Trade rumors are going to run rampant in the coming weeks, with Major League Baseball's non-waiver trade deadline coming up on July 31. Rumors will especially run wild with the Texas Rangers, who have reportedly been scouting the top two pitchers on the trade market -- Zack Greinke and Cole Hamels.
Lots of names are going to be brought up in the coming weeks from Texas' organization as being the apple of either Philadelphia or Milwaukee's eye. Cody Buckel, Martin Perez, Neil Ramirez, Justin Grimm, and Mike Olt's names all figure to come up in discussion.
Truly delusional fans will think that their club will have a chance to obtain Texas' top prospect, and perhaps even the top prospect in all of baseball, Jurickson Profar. This simply is not the case, as Profar is as untouchable to the Rangers as Mike Trout is to the Angels, or Bryce Harper is to the Nationals. He's that good.
Jon Daniels should sooner trade Josh Hamilton or Ian Kinsler before trading Profar. He's that good.
What, exactly, makes Profar, an AA shortstop, so special?
Let's take a look at the current state of Major League shortstops first and foremost.
Per FanGraphs headed into Sunday's action, Ian Desmond is the most valuable short stop in all of baseball... in 2012, at least. Desmond's 3.1 WAR is almost half a win better than Elvis Andrus' 2.7 WAR. Jed Lowrie, Asdrubal Cabrera and Jimmy Rollins round out baseball's five best shortstops over the first half of 2012.
Let's look a little closer at Desmond. He's sure hitting for power, with 16 home runs and a .224 ISO. The problem with Desmond, however, is that power is his only plus tool. He's walking an atrocious 4.5% of the time, and his .314 on base percentage is worthy of the seven or eight hole in the lineup.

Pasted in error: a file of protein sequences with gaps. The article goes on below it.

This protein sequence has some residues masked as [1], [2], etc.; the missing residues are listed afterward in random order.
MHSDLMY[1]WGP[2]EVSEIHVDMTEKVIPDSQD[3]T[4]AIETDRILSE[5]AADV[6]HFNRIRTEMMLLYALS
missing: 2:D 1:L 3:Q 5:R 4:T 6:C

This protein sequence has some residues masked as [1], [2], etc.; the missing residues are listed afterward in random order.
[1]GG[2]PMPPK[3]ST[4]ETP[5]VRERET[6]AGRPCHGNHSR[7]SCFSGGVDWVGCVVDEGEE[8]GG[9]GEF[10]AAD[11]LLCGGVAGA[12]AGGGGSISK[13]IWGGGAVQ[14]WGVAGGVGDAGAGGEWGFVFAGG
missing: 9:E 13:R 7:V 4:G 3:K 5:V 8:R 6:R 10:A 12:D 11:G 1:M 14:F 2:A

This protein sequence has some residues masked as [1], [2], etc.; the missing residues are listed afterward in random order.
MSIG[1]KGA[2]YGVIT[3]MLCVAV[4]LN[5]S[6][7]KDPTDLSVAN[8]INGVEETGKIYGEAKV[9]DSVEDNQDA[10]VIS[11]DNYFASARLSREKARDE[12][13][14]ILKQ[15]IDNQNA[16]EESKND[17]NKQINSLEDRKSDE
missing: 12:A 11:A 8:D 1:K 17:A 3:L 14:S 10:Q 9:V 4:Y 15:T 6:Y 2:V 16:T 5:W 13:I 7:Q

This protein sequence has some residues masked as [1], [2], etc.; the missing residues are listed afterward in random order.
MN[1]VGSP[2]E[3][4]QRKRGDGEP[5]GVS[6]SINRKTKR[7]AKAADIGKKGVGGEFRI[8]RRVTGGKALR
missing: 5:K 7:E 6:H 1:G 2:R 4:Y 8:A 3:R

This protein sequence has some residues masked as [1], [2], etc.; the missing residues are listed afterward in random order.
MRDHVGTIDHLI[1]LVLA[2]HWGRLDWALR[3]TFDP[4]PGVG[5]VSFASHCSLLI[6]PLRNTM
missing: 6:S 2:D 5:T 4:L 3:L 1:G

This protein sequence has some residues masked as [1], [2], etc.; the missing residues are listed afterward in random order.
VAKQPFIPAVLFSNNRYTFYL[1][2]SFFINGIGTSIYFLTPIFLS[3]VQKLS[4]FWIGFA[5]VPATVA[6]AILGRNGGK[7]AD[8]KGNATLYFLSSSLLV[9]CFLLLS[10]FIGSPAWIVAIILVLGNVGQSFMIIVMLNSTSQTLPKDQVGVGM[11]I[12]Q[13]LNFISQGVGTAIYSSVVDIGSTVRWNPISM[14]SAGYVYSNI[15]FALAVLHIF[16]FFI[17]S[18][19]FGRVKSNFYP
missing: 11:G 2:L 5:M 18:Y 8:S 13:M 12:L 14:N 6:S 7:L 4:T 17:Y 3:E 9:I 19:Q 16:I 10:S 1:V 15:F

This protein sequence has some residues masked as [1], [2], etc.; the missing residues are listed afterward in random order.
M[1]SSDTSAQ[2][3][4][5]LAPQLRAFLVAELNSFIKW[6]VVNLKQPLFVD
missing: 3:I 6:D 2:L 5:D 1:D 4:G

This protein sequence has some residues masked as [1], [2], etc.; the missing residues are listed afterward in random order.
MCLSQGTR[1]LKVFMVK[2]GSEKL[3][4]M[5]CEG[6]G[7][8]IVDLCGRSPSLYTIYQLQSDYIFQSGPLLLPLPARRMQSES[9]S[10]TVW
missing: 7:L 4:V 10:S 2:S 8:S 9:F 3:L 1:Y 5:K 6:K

Andrus is the American League's best shortstop, and he's clearly progressing with each year under his belt. Rangers fans already know about Andrus: plus speed, plus glove, and with his .370 OBP this year, he's shown that he can indeed hit at the top of the lineup. Looking for flaws in Andrus' game is somewhat nitpicky, since he's already the cream of the American League crop, but he doesn't hit for much power, as evidenced by his .301, .361 and .394 slugging percentages since 2010.
Andrus is certainly trending the right way, but let's face it -- baseball is a far, far, far cry away at the shortstop position than in years past. Say what you will about steroids, but Desmond, Andrus and Cabrera is nowhere near what Nomar Garciaparra, Alex Rodriguez and Derek Jeter were.
This is where Profar comes in. He can be that good. Ok, maybe not Alex Rodriguez good -- that's one of the best players of all time, but Profar is a truly special talent. At age 19, Profar is hitting .292/.370/.476 in AA, with 19 doubles, six triples and nine home runs through 80 games.
Remember, he's 19 years old.
If you happened to watch the Futures Game on Sunday evening, you'd have seen a bit of what Profar can do. Profar took Jake Odorizzi, the United States' starting pitcher, deep in the first inning.
Profar is the type of player that a franchise can be built around. He's not going to be as good of a hitter as Trout or Harper, no, and he probably won't be as good in his rookie year as those two are -- they're spoiling baseball fans everywhere with their play.
But make no mistake, Profar is perhaps the most elite prospect in baseball, at baseball's most talent depraved position. No, he's not available in any trade discussions, and yes, Profar will almost certainly be the face of the franchise for years to come -- and he might be the player that makes Rangers fans forget about Josh Hamilton, after Hamilton leaves in free agency this winter.